Share this post


Link to post
Share on other sites

Interestingly enough, eight of these cities reached the peak in 1950.

Most cities reached their peak in 1950 or after, except for some venerable cities largely in OH, NY, PA, & WV that never reached their pre-Depression peaks in 1930 again...

Share this post


Link to post
Share on other sites

Cities that were considered big in the 1800's tended to peak between 1930-1960. These city are often contrasted with the biggest today by being more urban than the suburban feel of today's largest.

The reason I assume 1950 was the peak year is because men came home from World War II, all they really wanted was to get married and have 3-4 kids. The economy was much better than it was in the 1930's and they were able to buy a more upscale house in the suburbs, I think it was the GI bill that helped that along. So I think the declines from 1950-1960 were more about wanting more for less-more house for less or the same amount as the city house. 1960-1970 decline was more about race, and the increasing crime rate. 1970- 1980 was more about forced busing and increasing crime. 1980-2000 is more about people thinking that unless you live in the suburbs then you really haven't made it. It's become the American ideal, but I think that's starting to change. Especially for those trapped in the suburbs during the 1970's and 1980's when the outer suburbs were forming, making suburban life even more suburban and dreary.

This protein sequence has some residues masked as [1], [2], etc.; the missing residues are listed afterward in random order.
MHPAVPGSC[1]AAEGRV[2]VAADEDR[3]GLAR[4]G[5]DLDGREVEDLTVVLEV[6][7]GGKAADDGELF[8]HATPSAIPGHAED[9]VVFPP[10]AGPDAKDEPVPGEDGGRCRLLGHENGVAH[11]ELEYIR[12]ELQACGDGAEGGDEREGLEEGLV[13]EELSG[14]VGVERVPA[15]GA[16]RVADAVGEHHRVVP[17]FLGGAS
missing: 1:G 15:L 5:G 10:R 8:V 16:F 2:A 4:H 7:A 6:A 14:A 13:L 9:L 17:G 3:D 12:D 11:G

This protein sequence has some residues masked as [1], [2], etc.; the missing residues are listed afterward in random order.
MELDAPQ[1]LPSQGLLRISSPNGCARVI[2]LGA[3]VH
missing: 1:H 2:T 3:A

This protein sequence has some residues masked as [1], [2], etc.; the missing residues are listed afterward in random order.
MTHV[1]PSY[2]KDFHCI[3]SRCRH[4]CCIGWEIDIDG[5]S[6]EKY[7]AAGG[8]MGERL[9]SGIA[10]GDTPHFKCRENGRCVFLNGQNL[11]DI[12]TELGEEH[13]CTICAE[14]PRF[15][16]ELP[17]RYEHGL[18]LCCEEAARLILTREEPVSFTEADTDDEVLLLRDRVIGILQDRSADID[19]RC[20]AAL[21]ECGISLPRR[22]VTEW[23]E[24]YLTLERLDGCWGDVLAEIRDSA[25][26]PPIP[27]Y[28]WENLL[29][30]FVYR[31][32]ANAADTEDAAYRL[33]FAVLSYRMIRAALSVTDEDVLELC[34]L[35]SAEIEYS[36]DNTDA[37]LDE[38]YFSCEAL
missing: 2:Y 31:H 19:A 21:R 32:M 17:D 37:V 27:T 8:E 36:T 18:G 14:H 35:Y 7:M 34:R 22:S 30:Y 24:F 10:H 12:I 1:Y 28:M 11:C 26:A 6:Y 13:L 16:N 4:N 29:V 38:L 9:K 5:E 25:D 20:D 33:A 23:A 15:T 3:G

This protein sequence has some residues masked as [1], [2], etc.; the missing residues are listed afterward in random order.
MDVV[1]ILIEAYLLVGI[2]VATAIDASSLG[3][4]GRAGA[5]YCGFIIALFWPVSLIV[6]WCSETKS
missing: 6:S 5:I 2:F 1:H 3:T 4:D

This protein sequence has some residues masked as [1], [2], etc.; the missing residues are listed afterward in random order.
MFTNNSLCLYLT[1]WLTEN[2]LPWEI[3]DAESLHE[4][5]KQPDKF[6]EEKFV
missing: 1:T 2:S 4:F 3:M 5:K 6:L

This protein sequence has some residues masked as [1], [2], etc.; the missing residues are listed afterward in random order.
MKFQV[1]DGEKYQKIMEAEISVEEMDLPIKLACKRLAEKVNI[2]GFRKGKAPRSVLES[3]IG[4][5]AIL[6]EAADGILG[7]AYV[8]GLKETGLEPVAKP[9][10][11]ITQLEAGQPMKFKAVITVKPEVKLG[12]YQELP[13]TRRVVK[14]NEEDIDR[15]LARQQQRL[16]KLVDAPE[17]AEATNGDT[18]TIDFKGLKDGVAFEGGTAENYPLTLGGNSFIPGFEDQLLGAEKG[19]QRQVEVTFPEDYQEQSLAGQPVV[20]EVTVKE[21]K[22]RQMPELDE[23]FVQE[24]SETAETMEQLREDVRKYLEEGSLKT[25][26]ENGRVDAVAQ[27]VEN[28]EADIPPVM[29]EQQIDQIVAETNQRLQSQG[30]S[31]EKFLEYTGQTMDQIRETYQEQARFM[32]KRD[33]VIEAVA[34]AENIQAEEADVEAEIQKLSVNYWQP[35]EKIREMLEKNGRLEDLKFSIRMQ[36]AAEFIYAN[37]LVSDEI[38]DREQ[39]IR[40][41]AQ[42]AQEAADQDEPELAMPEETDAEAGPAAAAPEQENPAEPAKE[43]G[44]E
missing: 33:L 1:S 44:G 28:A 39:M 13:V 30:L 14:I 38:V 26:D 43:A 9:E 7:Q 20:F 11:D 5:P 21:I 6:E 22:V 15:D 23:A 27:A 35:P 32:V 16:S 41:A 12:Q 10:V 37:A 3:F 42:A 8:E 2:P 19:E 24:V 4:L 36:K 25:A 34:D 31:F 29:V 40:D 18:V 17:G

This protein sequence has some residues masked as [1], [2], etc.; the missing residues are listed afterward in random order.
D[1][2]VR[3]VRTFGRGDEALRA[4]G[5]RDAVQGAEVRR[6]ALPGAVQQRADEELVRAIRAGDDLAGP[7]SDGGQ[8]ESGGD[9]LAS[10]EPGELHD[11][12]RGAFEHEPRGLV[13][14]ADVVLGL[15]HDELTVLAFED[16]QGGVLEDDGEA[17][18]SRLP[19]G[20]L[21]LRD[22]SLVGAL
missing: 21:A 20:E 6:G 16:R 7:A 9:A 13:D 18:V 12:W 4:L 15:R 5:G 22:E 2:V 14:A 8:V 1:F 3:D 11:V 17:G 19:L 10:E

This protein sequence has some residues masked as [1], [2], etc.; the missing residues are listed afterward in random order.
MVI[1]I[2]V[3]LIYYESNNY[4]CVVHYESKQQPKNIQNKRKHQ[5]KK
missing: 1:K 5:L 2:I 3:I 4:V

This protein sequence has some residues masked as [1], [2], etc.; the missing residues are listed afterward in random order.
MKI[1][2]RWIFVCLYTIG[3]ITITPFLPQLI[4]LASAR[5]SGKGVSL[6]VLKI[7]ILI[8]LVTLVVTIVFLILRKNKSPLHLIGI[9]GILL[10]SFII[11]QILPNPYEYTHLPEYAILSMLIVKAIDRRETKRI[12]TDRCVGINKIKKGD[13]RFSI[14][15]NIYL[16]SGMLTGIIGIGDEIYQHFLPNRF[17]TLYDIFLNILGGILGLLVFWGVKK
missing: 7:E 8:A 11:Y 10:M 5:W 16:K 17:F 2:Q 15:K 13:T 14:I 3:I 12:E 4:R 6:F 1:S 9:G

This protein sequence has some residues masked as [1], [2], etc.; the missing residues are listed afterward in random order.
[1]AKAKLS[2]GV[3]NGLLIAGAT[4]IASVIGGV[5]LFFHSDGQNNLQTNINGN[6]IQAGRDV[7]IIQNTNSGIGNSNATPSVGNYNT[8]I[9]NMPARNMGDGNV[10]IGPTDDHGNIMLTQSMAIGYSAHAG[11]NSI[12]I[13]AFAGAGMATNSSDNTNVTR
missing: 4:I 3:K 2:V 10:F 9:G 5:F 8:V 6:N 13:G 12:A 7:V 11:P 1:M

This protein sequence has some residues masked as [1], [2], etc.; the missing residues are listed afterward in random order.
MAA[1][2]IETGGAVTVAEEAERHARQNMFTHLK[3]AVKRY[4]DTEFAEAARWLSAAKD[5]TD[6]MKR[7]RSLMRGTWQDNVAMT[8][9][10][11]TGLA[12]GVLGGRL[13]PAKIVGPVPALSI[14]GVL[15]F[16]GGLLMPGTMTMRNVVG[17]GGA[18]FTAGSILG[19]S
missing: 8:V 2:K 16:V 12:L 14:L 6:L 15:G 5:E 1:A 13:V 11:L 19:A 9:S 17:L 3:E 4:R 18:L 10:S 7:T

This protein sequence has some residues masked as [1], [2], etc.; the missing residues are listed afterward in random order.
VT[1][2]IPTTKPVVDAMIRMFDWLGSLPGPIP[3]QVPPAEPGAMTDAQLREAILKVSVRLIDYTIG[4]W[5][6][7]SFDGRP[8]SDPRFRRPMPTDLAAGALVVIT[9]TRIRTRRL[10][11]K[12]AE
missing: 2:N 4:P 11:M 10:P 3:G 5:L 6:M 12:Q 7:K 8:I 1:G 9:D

Share this post


Link to post
Share on other sites
I didn't realize it but according to that list Detroit has lost more people than any other US city, ever. New York had the highest 10 year loss from 1970-1980, but Detroit's total loss from it's peak is higher than any other.
And look at St. Louis' drop. Although not the largest drop, St. Louis' current size is probably less than 40% of its all-time high.

Share this post


Link to post
Share on other sites


It's laughable that Jacksonville is on that list. 700 sq. miles, of course it has over 700k people!
Anchorage has 260,283 people within 1,697.2 square miles. (Even more extreme, Juneau has 30,711 people within 2,716.7 square miles and Sitka has 8,835 people within 2,874.0 square miles. For Sitka, that's a staggering population density of 3.1 people per square mile! :rofl: )

Share this post


Link to post
Share on other sites

Anchorage has 260,283 people within 1,697.2 square miles. (Even more extreme, Juneau has 30,711 people within 2,716.7 square miles and Sitka has 8,835 people within 2,874.0 square miles. For Sitka, that's a staggering population density of 3.1 people per square mile! :rofl: )